“Our state agencies should always be striving toward sound fiscal management and maximum transparency. However, due to factors unaccounted for by this legislation — factors like lagging technology and differences in the input and calculation of the required information — the primary effect of this mandate will be to increase costs and divert limited funds and staff attention from their core functions of providing services to the citizens of Illinois,” she wrote.
The bill backlog has long played a prominent role in the state’s credit profile as it presents a glaring picture of the state’s structural imbalance between spending and revenue.
It hit a previous peak near $10 billion until an infusion of revenue from a 2011 temporary income tax hike, which eventually dropped the backlog to between $4 billion and $5 billion.
The $36 billion fiscal 2018 budget package enacted after lawmakers overrode Rauner’s vetoes authorized $6 billion in general obligation borrowing to pay down the backlog. The state sold $1.5 billion competitively last week paying an all-in borrowing rate of 3.5%. The state returns as soon as Wednesday with a negotiated deal for the remaining $4.5 billion.
While investors and rating agency analysts frown on what amounts to deficit borrowing, the interest rate relief is viewed positively.
“This will be a positive development that should help both the state’s vendors and reduce the state’s interest costs,” John Miller, co-head of fixed income at Nuveen Asset Management, wrote in a recent quarterly review of market developments.
But market participants also warn of the perils should the state allow the backlog to again build, which could again threaten the state’s weak investment grade ratings.
“Refinancing the state's bill backlog with long-term bonds entails some risk, in our view. If the bonding plan is not paired with additional fiscal adjustments, the state could be left with a higher tax-supported debt burden and--once again--an escalating backlog of unpaid bills,” S&P Global Ratings wrote in its report on the upcoming deal.
S&P rates the state BBB-minus with a stable outlook. Moody's Investors Service assigns a Baa3 rating and Fitch Ratings BBB. Moody’s and Fitch have negative outlooks.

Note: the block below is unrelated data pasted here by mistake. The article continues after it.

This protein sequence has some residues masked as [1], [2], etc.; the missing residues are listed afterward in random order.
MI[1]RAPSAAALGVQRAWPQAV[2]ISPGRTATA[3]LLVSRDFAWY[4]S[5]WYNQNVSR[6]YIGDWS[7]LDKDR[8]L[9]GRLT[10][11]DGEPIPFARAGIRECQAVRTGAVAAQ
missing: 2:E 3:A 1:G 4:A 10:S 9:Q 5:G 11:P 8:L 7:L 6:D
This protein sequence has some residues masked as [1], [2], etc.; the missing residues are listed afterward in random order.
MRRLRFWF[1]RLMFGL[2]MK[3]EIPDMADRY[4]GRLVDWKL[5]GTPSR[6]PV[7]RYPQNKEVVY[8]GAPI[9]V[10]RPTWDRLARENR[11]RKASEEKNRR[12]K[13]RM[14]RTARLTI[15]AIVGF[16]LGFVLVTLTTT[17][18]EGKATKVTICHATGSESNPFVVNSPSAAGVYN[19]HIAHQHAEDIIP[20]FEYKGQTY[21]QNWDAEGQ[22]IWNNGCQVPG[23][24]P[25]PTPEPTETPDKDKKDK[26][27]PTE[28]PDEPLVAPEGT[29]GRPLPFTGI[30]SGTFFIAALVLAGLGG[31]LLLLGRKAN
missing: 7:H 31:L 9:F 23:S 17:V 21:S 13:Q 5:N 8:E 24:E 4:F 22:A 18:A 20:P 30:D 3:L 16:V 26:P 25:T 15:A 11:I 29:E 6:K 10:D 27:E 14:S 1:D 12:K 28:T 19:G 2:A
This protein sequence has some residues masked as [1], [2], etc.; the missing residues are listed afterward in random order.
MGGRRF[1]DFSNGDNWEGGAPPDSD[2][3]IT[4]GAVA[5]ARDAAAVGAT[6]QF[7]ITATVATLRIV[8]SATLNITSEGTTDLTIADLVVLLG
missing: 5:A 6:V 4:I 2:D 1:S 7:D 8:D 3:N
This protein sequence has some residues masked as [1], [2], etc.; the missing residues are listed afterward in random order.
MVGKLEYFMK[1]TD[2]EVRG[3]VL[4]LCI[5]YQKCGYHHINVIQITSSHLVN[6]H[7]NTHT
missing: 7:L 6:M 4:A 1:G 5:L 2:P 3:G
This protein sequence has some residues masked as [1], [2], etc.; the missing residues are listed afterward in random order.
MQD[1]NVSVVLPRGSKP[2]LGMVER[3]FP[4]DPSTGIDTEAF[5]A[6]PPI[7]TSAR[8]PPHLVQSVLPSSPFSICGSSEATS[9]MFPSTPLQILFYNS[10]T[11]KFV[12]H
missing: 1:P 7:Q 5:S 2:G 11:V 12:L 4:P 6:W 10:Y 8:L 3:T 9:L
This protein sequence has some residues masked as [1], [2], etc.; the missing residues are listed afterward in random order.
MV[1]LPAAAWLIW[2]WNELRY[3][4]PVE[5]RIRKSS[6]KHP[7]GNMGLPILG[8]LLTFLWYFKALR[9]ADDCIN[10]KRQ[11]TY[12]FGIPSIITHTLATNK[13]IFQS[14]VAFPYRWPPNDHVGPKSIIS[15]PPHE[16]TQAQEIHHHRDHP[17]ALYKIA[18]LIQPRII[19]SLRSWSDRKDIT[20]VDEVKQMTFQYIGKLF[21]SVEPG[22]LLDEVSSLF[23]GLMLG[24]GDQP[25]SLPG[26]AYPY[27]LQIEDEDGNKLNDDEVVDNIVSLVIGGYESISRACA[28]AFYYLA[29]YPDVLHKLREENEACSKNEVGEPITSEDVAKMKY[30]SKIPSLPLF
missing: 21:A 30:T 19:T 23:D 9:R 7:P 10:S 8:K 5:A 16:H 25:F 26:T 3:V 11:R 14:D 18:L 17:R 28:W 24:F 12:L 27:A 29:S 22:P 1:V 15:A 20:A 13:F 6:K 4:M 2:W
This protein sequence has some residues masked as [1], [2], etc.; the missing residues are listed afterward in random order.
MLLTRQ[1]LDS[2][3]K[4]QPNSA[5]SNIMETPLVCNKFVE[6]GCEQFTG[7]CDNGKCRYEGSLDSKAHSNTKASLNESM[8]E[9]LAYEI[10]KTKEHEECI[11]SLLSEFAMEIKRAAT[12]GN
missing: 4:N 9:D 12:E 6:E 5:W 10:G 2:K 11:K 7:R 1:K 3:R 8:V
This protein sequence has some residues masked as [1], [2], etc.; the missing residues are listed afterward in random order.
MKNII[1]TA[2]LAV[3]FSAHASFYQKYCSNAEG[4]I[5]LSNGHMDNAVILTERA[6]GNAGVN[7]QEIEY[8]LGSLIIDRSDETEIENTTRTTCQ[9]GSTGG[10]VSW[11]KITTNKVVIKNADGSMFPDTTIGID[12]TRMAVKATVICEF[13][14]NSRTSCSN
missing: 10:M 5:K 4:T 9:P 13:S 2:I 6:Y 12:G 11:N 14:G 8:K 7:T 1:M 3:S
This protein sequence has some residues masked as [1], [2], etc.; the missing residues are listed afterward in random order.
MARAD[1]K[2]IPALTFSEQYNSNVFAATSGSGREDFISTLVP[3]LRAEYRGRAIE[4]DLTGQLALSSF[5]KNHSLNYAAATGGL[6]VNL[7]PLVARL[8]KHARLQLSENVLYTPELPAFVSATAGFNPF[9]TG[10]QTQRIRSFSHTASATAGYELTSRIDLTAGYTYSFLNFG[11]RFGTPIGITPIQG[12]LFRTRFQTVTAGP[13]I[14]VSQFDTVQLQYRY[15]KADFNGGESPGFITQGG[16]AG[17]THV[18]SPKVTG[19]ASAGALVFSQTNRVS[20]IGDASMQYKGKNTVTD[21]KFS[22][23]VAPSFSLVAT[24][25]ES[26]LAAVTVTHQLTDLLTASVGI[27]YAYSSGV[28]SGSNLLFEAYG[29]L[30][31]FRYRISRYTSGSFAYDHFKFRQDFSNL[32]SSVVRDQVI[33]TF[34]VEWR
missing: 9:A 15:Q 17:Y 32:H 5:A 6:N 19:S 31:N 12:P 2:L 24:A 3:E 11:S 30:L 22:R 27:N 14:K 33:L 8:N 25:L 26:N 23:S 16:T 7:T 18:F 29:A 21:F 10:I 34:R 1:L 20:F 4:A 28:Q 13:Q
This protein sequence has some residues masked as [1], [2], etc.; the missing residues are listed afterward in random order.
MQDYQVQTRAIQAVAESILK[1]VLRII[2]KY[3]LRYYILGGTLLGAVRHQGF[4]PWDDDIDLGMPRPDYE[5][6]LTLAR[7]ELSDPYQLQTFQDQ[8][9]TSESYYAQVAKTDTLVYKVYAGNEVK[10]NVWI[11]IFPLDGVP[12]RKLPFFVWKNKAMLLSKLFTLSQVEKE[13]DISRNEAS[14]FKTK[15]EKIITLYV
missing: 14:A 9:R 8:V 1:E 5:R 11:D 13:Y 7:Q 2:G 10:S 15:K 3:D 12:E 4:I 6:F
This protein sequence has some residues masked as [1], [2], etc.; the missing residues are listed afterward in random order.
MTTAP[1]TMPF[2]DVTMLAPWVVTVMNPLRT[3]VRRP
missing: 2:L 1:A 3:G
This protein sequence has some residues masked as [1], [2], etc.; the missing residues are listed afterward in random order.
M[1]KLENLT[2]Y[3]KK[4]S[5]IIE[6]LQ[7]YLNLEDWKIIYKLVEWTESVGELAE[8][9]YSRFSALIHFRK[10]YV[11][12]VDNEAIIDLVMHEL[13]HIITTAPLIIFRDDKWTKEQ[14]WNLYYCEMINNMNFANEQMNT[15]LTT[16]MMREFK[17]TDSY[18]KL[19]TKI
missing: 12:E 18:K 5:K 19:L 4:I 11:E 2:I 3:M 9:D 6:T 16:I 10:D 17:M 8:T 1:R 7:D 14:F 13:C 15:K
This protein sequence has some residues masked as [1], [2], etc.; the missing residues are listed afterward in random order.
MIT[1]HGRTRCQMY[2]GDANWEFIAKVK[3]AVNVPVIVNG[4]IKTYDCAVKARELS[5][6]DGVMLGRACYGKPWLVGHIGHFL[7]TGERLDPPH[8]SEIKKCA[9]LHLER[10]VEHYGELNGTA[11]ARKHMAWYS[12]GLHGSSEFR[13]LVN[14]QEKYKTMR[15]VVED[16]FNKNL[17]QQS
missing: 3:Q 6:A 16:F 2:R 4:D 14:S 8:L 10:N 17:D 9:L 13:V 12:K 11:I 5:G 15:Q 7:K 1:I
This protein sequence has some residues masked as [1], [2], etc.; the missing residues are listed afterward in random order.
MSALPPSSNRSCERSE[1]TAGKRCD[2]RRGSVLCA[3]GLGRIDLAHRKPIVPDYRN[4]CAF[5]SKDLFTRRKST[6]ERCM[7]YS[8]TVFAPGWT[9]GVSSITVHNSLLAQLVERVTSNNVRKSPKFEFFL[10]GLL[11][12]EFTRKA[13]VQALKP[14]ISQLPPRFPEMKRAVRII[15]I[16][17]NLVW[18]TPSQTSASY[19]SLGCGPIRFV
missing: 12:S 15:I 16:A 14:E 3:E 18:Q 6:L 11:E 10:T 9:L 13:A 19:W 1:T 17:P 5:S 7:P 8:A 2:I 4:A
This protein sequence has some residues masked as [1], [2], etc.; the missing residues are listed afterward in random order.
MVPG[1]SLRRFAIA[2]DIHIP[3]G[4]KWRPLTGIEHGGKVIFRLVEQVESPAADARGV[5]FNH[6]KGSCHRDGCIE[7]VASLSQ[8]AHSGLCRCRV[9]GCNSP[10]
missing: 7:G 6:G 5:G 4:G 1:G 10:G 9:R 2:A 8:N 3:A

The record bill backlog is watched closely by the market. Investors view favorably the state’s practice of making a roughly $225 million monthly deposit into a special account to cover future debt service. Debt service is among $1.85 billion in “core” priority payments made by the comptroller along with pension contributions, payroll, and general school aid.
When a federal judge in June suggested she was inclined to order the state to speed up payments on old and new Medicaid bills by hundreds of millions monthly, state spreads to the triple-A benchmark shot up by 50 to 75 basis points to more than 300 basis points.
Mendoza also had warned without passage of a budget with new revenue the state would fall short of meeting all core payments later in the summer. She sought to make clear in multiple statements and in a Facebook address “that at no time were debt service payments going to be chopped.”
Pension payments also remained a priority as Mendoza said as she sought to avoid taking any cash management actions that could contribute or trigger a downgrade.
Spreads have steadily tightened since the budget was enacted in July and the 12-year maturity in last week’s GO sale landed at a 166 basis point spread to Municipal Market Data’s top benchmark.
The comptroller’s office will receive the proceeds after the Nov. 8 closing, allowing her to leverage an additional $2.5 billion in federal dollars by paying down Medicaid bills. A portion will also go to bring the state up to date on employee health insurance obligations.
“This will allow us to knock out almost all” of the higher interest bills “and take some pressure off our day-to-day crisis,” Mendoza said. The backlog obligations are broken into 35.1% of state employee health, 23.6% Medicaid, and 41.3% all other.
Along with some internal fund transfers permitted by the budget package, the bond deals should bring the backlog down to $7 billion by the end of the fiscal 2018 on June 30. Mendoza has authority to allocate the proceeds to any unpaid vouchers incurred prior to July 1.